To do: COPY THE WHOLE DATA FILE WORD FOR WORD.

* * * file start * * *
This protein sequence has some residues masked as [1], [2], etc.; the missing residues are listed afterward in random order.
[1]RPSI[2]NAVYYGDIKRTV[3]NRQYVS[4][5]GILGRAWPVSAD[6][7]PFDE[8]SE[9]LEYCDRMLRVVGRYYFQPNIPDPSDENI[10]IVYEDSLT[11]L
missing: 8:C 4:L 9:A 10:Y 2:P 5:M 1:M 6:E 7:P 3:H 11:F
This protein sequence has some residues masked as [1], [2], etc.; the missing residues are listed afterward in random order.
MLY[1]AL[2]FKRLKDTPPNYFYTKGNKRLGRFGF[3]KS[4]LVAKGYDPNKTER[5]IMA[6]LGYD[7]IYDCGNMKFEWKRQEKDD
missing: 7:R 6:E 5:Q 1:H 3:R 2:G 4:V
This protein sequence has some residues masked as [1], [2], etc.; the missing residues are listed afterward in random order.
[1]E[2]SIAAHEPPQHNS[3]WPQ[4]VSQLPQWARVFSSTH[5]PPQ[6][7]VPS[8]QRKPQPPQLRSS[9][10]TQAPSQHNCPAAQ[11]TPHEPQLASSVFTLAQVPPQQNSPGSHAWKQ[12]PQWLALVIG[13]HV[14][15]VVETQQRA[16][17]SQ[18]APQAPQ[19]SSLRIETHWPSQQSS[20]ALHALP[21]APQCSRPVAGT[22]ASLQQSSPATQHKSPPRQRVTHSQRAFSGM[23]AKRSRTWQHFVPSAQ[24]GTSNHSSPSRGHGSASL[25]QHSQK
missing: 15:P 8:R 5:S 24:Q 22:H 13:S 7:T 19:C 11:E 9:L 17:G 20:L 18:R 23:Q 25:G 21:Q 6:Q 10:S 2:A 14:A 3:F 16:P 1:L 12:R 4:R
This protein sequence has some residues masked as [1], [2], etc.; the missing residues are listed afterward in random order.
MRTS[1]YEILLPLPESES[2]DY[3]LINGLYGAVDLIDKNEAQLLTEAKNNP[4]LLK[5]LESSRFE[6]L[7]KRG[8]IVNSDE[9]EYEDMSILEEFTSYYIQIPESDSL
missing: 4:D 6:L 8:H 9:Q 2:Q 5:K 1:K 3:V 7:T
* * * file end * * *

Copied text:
This protein sequence has some residues masked as [1], [2], etc.; the missing residues are listed afterward in random order.
[1]RPSI[2]NAVYYGDIKRTV[3]NRQYVS[4][5]GILGRAWPVSAD[6][7]PFDE[8]SE[9]LEYCDRMLRVVGRYYFQPNIPDPSDENI[10]IVYEDSLT[11]L
missing: 8:C 4:L 9:A 10:Y 2:P 5:M 1:M 6:E 7:P 3:H 11:F
This protein sequence has some residues masked as [1], [2], etc.; the missing residues are listed afterward in random order.
MLY[1]AL[2]FKRLKDTPPNYFYTKGNKRLGRFGF[3]KS[4]LVAKGYDPNKTER[5]IMA[6]LGYD[7]IYDCGNMKFEWKRQEKDD
missing: 7:R 6:E 5:Q 1:H 3:R 2:G 4:V
This protein sequence has some residues masked as [1], [2], etc.; the missing residues are listed afterward in random order.
[1]E[2]SIAAHEPPQHNS[3]WPQ[4]VSQLPQWARVFSSTH[5]PPQ[6][7]VPS[8]QRKPQPPQLRSS[9][10]TQAPSQHNCPAAQ[11]TPHEPQLASSVFTLAQVPPQQNSPGSHAWKQ[12]PQWLALVIG[13]HV[14][15]VVETQQRA[16][17]SQ[18]APQAPQ[19]SSLRIETHWPSQQSS[20]ALHALP[21]APQCSRPVAGT[22]ASLQQSSPATQHKSPPRQRVTHSQRAFSGM[23]AKRSRTWQHFVPSAQ[24]GTSNHSSPSRGHGSASL[25]QHSQK
missing: 15:P 8:R 5:S 24:Q 22:H 13:S 7:T 19:C 11:E 9:L 17:G 20:L 18:R 23:Q 25:G 21:Q 6:Q 10:S 2:A 14:A 3:F 16:P 1:L 12:R 4:R
This protein sequence has some residues masked as [1], [2], etc.; the missing residues are listed afterward in random order.
MRTS[1]YEILLPLPESES[2]DY[3]LINGLYGAVDLIDKNEAQLLTEAKNNP[4]LLK[5]LESSRFE[6]L[7]KRG[8]IVNSDE[9]EYEDMSILEEFTSYYIQIPESDSL
missing: 4:D 6:L 8:H 9:Q 2:Q 5:K 1:K 3:V 7:T